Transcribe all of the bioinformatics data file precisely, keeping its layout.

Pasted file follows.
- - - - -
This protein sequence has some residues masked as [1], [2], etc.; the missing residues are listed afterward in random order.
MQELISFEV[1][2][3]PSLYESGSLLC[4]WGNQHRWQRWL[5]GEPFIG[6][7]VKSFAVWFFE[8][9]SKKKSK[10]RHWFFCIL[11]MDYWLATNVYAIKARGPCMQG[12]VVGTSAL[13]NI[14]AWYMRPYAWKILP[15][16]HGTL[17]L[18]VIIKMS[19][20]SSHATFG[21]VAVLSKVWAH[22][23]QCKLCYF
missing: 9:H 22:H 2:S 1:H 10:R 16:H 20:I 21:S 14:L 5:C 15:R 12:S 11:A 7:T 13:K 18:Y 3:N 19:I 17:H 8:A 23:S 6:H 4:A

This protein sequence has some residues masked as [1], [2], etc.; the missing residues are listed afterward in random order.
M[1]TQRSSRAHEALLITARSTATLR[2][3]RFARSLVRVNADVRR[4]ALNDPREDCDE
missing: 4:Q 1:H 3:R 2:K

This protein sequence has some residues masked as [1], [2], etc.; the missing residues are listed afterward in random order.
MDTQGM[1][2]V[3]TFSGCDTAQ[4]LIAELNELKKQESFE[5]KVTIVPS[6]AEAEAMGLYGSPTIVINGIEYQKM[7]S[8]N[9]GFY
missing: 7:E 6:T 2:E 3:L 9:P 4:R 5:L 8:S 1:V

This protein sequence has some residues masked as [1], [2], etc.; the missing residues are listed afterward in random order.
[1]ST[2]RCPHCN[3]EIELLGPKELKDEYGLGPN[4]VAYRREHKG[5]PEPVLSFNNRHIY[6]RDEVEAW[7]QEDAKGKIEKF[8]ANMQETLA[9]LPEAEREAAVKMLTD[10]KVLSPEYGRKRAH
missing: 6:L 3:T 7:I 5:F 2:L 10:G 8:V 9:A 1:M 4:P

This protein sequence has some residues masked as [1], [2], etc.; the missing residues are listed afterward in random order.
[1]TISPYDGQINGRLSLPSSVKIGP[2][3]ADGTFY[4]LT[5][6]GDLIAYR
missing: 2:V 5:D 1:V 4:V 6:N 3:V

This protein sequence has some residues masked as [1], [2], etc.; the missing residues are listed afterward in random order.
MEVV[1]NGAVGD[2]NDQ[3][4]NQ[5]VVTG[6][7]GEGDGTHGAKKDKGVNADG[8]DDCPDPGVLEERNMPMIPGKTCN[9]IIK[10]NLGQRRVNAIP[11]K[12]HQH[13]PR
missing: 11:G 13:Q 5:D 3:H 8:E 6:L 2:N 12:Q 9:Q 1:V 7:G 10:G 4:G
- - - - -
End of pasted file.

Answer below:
This protein sequence has some residues masked as [1], [2], etc.; the missing residues are listed afterward in random order.
MQELISFEV[1][2][3]PSLYESGSLLC[4]WGNQHRWQRWL[5]GEPFIG[6][7]VKSFAVWFFE[8][9]SKKKSK[10]RHWFFCIL[11]MDYWLATNVYAIKARGPCMQG[12]VVGTSAL[13]NI[14]AWYMRPYAWKILP[15][16]HGTL[17]L[18]VIIKMS[19][20]SSHATFG[21]VAVLSKVWAH[22][23]QCKLCYF
missing: 9:H 22:H 2:S 1:H 10:R 16:H 20:I 21:S 14:L 5:C 15:R 12:S 11:A 7:T 13:K 18:Y 3:N 19:I 17:H 8:A 23:S 6:H 4:A

This protein sequence has some residues masked as [1], [2], etc.; the missing residues are listed afterward in random order.
M[1]TQRSSRAHEALLITARSTATLR[2][3]RFARSLVRVNADVRR[4]ALNDPREDCDE
missing: 4:Q 1:H 3:R 2:K

This protein sequence has some residues masked as [1], [2], etc.; the missing residues are listed afterward in random order.
MDTQGM[1][2]V[3]TFSGCDTAQ[4]LIAELNELKKQESFE[5]KVTIVPS[6]AEAEAMGLYGSPTIVINGIEYQKM[7]S[8]N[9]GFY
missing: 7:E 6:T 2:E 3:L 9:P 4:R 5:L 8:S 1:V

This protein sequence has some residues masked as [1], [2], etc.; the missing residues are listed afterward in random order.
[1]ST[2]RCPHCN[3]EIELLGPKELKDEYGLGPN[4]VAYRREHKG[5]PEPVLSFNNRHIY[6]RDEVEAW[7]QEDAKGKIEKF[8]ANMQETLA[9]LPEAEREAAVKMLTD[10]KVLSPEYGRKRAH
missing: 6:L 3:T 7:I 5:F 2:L 10:G 8:V 9:A 1:M 4:P

This protein sequence has some residues masked as [1], [2], etc.; the missing residues are listed afterward in random order.
[1]TISPYDGQINGRLSLPSSVKIGP[2][3]ADGTFY[4]LT[5][6]GDLIAYR
missing: 2:V 5:D 1:V 4:V 6:N 3:V

This protein sequence has some residues masked as [1], [2], etc.; the missing residues are listed afterward in random order.
MEVV[1]NGAVGD[2]NDQ[3][4]NQ[5]VVTG[6][7]GEGDGTHGAKKDKGVNADG[8]DDCPDPGVLEERNMPMIPGKTCN[9]IIK[10]NLGQRRVNAIP[11]K[12]HQH[13]PR
missing: 11:G 13:Q 5:D 3:H 8:E 6:L 2:N 12:Q 9:Q 1:V 7:G 10:G 4:G